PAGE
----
PROSECUTORS in the trial of four doctors accused of medical negligence in the death of a 14-year-old boy yesterday completed their questioning of state pathologist Eleni Antoniou, who again admitted she had changed her statement on cause of death from septic shock to asphyxiation, but insisted this was due to new evidence and not pressure from police.
The hearing began with defense lawyer Michalakis Kyprianou requesting that a state prosecutor be taken off the case for influencing the hostile witness’ testimony by giving her questions and answers.
Kyprianou has sent a letter to the Attorney-general informing him of his complaint.
Antoniou told the court on Tuesday that she had come under pressure from two policemen, Mr Charalambous and Mr Christofi, to give a conclusive and accurate cause of death for 14-year-old George Hadjidemetri, who died in surgery in 2001.
However, yesterday she denied coming under any pressure from police to change her statement.
She said that her meetings with the police were not the reason for her changing her diagnosis. “In my first statement I listed a possible cause of death because my findings were not clear enough for me to reach a diagnosis. The police wanted an actual cause of death. However, the reason I changed my statement was not due to pressure from the police but due to new evidence I received from Dr Lysiotis,” said Antoniou.
Antoniou said that after she had received the histological results from Britain, it became more probable that Hadjidemetri had died of asphyxiation from a septic wound than septicemia.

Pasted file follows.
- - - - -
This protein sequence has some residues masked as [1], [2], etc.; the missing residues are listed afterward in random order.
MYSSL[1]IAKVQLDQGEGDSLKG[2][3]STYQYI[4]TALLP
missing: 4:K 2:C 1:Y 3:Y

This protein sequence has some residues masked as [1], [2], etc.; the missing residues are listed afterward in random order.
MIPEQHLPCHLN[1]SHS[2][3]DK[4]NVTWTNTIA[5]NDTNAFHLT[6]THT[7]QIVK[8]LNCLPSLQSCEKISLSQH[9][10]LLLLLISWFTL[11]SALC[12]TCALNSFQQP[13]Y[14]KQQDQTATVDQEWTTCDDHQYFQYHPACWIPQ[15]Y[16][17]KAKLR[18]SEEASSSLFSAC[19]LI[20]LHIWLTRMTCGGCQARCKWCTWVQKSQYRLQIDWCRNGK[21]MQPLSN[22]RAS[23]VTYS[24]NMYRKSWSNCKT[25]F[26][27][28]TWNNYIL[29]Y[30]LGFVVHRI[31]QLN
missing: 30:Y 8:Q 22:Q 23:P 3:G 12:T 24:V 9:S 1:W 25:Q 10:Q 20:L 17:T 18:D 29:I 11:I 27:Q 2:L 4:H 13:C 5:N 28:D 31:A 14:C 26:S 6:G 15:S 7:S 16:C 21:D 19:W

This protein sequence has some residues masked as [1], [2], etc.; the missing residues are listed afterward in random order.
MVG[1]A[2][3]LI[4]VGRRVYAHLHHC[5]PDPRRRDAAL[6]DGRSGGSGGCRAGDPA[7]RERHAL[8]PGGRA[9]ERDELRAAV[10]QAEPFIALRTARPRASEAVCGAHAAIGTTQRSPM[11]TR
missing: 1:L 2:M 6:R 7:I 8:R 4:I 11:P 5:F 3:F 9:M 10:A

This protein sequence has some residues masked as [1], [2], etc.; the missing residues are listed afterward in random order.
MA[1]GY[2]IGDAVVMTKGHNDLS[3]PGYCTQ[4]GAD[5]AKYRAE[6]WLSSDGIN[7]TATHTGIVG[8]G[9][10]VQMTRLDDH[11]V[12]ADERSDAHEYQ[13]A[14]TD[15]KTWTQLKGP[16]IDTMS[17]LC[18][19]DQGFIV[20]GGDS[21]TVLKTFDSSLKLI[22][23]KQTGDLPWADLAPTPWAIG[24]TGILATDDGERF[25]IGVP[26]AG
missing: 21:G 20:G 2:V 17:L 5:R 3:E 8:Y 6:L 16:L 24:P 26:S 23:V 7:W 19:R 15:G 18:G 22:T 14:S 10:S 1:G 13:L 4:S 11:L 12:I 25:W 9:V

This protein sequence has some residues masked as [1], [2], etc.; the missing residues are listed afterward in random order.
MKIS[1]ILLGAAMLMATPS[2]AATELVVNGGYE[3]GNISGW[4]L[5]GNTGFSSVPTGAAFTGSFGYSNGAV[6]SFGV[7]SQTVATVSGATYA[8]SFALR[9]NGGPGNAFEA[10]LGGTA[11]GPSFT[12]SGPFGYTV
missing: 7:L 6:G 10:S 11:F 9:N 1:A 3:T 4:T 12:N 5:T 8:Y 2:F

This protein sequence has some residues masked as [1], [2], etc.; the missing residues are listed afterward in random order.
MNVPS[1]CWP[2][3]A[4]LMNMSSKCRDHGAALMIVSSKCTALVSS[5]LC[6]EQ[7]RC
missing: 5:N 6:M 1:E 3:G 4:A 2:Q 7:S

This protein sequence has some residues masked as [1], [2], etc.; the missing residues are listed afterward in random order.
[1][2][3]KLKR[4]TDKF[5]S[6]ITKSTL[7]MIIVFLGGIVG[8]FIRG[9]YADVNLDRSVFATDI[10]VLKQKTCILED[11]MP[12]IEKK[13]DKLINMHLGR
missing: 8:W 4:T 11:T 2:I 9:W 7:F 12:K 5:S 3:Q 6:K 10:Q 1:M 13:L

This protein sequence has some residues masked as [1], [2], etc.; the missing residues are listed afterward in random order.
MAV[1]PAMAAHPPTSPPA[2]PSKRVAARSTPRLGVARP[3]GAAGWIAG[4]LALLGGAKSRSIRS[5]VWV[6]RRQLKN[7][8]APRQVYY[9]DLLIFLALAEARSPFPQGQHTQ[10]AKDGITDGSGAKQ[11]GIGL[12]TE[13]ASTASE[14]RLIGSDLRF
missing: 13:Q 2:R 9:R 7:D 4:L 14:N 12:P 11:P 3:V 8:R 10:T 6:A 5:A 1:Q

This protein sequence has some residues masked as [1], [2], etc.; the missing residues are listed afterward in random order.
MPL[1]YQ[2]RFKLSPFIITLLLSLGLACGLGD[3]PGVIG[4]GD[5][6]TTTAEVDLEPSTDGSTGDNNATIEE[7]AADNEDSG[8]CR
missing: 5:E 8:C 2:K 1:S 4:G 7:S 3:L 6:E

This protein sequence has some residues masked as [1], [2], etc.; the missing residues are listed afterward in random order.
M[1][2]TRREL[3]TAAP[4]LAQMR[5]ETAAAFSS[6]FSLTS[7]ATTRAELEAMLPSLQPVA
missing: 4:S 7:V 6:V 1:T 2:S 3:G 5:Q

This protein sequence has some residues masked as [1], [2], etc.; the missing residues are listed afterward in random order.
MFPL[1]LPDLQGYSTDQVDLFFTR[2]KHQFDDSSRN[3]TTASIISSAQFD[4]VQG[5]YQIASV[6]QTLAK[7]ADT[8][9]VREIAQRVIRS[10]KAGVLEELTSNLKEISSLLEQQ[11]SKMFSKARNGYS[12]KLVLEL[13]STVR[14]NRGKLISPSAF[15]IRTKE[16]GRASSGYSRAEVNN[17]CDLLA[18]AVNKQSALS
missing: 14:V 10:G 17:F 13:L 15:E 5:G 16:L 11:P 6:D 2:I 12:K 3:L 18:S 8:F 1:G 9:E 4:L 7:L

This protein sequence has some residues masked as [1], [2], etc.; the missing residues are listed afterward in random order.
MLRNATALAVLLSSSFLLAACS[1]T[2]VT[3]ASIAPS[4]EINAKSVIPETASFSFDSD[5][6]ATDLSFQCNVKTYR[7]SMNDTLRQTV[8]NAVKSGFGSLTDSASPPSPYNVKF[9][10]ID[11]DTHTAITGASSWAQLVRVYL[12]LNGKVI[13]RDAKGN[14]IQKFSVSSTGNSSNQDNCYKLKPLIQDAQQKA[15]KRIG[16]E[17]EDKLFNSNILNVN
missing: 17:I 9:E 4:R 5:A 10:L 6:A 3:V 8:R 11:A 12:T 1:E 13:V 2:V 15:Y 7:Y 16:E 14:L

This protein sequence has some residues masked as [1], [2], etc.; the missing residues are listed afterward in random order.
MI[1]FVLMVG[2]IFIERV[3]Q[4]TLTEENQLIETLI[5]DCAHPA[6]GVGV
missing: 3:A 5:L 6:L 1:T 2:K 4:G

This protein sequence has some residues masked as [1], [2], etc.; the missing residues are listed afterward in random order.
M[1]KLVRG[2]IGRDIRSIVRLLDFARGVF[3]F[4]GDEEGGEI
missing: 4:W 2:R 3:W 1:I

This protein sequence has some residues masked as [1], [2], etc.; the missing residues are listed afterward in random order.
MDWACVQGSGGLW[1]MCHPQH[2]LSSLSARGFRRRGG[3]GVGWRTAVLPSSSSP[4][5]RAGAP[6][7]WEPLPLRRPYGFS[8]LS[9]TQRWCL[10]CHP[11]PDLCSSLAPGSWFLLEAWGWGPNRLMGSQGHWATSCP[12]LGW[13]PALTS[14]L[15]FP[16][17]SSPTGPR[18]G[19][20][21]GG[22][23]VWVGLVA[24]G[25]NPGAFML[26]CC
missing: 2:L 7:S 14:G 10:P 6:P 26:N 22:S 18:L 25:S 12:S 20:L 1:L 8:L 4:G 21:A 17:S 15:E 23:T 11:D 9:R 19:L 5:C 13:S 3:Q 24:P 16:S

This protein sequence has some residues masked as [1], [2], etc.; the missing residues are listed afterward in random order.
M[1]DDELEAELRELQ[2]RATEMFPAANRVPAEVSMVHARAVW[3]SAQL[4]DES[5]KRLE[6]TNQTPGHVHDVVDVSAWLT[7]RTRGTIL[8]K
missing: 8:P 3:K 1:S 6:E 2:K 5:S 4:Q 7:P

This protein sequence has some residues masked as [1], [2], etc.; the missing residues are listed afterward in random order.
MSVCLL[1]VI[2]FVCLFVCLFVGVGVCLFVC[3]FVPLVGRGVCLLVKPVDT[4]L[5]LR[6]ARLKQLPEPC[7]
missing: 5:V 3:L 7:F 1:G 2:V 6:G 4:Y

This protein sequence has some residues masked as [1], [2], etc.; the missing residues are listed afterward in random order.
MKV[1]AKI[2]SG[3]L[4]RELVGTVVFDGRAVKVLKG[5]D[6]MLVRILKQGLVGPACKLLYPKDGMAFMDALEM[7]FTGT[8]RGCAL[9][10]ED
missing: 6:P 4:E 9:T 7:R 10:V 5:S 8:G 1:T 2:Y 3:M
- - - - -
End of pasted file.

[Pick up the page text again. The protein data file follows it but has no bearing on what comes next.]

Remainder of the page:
“Until I received the results from Britain, I believed the probable cause of death was septic shock. Then I began to read more about the case in textbooks and changed my diagnosis. The results revealed there was only a two to five per cent chance the boy had died of septic shock.
When the prosecution questioned Antoniou on how Dr Lysiotis had biological samples belonging to Hadjidemetri, she said doctors (she did not know who) had given them to him.
Asked if it was possible that the biological samples were not Hadjidemetri’s, Antoniou said this was unlikely, as her esteemed colleagues would not give false samples.
The prosecution then asked Antoniou why she had not come forward with her new diagnosis sooner, especially since four doctors were on trial for medical negligence in connection with the death of Hadjidemetri.
“I didn’t know who to approach or what procedures to take,” said Antoniou. “However, nine days ago, I came to the state prosecution to tell them of my new diagnosis and your response was that you already had a cause of death that was septic shock,” said Antoniou.
The state prosecution then told Antoniou she should have gone straight to the Attorney-general with her new cause of death, to which she replied. “I did not know how to reach the Attorney-general.”
Once the prosecution had finished questioning Antoniou, the defence said they too wished to cross-examine the witness. The prosecution had no objection, as long as they did not seek through their questioning to re-establish her as a credible witness.
The court will re-convene on Monday.